If they take our rights, it is time to send all illegal aliens back to thier countries. They have no right to be here illeagally.

So as I understand this, the SC rules that the 18k marriages already entered into are legal and are not in question. However, anyone wanting to get married from this day forward who happens to be the same sex cannot. What a CROCK!!.

I guess that 6/7 of the judges are so afraid to make a stand

Now that it’s legal and acceptable to vote to take away fundamental rights from disfavored minorities in CA, someone should start a campaign to take away the right to vote in state elections from Mormons. If it's good for the goose, it's good for the gander.

There has been a lot of debate about whether the will of the majority should override the rights of the minority. My question is, what minority rights have been overridden?

For example, I know Melissa Etheridge has complained about being a minority not recognized by the government. Her and her same-sex partner Julie Cypher were denied marriage. However, they broke and later Julie married Matthew Hale.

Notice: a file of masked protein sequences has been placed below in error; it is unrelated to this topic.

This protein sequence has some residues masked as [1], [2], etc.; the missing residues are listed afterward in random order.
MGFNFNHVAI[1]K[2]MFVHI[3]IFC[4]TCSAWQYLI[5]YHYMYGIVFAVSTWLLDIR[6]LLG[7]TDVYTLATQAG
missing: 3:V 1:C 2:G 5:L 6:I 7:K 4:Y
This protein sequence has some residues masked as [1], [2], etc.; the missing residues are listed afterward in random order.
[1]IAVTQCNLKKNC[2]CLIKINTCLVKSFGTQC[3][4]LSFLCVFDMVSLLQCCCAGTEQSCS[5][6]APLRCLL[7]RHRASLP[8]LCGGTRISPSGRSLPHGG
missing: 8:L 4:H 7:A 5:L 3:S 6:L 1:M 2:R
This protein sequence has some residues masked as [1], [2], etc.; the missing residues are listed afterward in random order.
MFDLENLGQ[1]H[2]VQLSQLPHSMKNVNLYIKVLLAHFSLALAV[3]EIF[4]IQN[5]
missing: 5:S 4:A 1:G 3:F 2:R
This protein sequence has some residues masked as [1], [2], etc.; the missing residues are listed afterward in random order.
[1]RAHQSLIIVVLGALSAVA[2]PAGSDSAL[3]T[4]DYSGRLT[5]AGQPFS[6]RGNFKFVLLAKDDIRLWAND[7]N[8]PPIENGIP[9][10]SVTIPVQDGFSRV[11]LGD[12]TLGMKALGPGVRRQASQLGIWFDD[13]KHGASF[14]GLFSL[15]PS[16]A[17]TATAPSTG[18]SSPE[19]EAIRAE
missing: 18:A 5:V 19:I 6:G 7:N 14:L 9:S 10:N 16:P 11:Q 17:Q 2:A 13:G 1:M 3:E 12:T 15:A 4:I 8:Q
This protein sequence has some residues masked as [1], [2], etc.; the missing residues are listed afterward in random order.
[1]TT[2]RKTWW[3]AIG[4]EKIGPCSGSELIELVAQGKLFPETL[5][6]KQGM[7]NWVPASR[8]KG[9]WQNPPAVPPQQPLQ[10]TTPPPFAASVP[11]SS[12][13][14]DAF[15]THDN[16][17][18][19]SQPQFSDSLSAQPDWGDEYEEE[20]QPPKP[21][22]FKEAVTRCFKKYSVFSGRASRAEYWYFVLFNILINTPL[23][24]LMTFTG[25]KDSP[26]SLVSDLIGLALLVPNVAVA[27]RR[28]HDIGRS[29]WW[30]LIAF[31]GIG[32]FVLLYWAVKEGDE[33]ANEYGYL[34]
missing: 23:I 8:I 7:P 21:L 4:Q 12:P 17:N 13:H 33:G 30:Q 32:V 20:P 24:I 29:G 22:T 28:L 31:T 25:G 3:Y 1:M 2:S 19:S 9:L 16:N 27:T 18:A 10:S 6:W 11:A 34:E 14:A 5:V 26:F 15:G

So what make Melissa more of a minority than Julie? When did Julie cease being a minority that was denied marriage? When she broke up with Melissa? When she fell in love with Matthew?

The same thing happened with Anne Heche and Ellen DeGeneres. They were a same-sex couple, until they broke up and Anne married Coleman Laffoon.

I used to be only attracted to other men, but am now in a fulfilling marriage with my wife to whom I am sexually attracted. When did I cease to be a minority that was denied marriage?

If this...

"Even with the court upholding Proposition 8, a key portion of the court's May 15, 2008, decision remains intact. Sexual orientation will continue to receive the strongest constitutional protection possible when California courts consider cases of alleged discrimination. The California Supreme Court is the only state high court in the nation to have elevated sexual orientation to the status of race and gender in weighing discrimination claims."

..then how were we NOT discriminated against?

Whether you are FOR or AGAINST same-sex marriage, you should be happy about the decision....why????????


Because it is a scary thing when our legislature, (the immediate ruling body) overturns something the MAJORITY of the PEOPLE have voted for. (not democracy, that's tyranny)

Even if you are pro same-sex marriage...if you're an American you should be pro-democracy and anti-tyranny.

Keep up the fight if that's what you want...but do NOT try to win by defeating democracy!